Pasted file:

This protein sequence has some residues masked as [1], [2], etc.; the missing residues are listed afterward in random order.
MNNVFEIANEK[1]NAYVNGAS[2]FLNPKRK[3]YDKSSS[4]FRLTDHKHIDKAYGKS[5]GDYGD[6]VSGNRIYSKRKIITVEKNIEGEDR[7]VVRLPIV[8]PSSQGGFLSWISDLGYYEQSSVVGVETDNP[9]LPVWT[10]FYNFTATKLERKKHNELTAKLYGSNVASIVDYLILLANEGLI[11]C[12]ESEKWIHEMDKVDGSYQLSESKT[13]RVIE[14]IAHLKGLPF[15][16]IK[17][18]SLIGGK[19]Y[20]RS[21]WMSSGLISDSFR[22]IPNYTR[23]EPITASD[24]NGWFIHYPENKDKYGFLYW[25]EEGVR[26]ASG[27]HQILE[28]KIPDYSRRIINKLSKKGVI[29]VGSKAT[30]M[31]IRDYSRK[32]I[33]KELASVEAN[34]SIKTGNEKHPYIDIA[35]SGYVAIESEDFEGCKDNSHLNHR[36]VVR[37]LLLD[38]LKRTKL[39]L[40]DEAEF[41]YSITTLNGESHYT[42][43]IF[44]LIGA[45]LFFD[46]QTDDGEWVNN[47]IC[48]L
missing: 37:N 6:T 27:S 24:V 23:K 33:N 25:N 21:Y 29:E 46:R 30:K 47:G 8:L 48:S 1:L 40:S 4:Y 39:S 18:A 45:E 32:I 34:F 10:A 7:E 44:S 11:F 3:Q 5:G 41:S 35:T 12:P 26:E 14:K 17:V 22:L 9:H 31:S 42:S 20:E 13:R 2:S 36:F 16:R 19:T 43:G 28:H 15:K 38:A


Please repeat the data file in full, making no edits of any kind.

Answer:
This protein sequence has some residues masked as [1], [2], etc.; the missing residues are listed afterward in random order.
MNNVFEIANEK[1]NAYVNGAS[2]FLNPKRK[3]YDKSSS[4]FRLTDHKHIDKAYGKS[5]GDYGD[6]VSGNRIYSKRKIITVEKNIEGEDR[7]VVRLPIV[8]PSSQGGFLSWISDLGYYEQSSVVGVETDNP[9]LPVWT[10]FYNFTATKLERKKHNELTAKLYGSNVASIVDYLILLANEGLI[11]C[12]ESEKWIHEMDKVDGSYQLSESKT[13]RVIE[14]IAHLKGLPF[15][16]IK[17][18]SLIGGK[19]Y[20]RS[21]WMSSGLISDSFR[22]IPNYTR[23]EPITASD[24]NGWFIHYPENKDKYGFLYW[25]EEGVR[26]ASG[27]HQILE[28]KIPDYSRRIINKLSKKGVI[29]VGSKAT[30]M[31]IRDYSRK[32]I[33]KELASVEAN[34]SIKTGNEKHPYIDIA[35]SGYVAIESEDFEGCKDNSHLNHR[36]VVR[37]LLLD[38]LKRTKL[39]L[40]DEAEF[41]YSITTLNGESHYT[42][43]IF[44]LIGA[45]LFFD[46]QTDDGEWVNN[47]IC[48]L
missing: 37:N 6:T 27:S 24:V 23:K 33:N 25:N 21:Y 29:E 46:R 30:K 47:G 8:L 48:S 1:L 40:S 4:Y 39:S 18:A 45:E 32:I 34:F 10:A 7:E 44:S 11:F 3:Q 5:G 41:S 35:T 12:P 26:E 14:K 17:V 22:L 9:H 31:S 42:S 20:E 13:R 2:S 36:F 16:R 19:T 43:G 28:H 15:K 38:A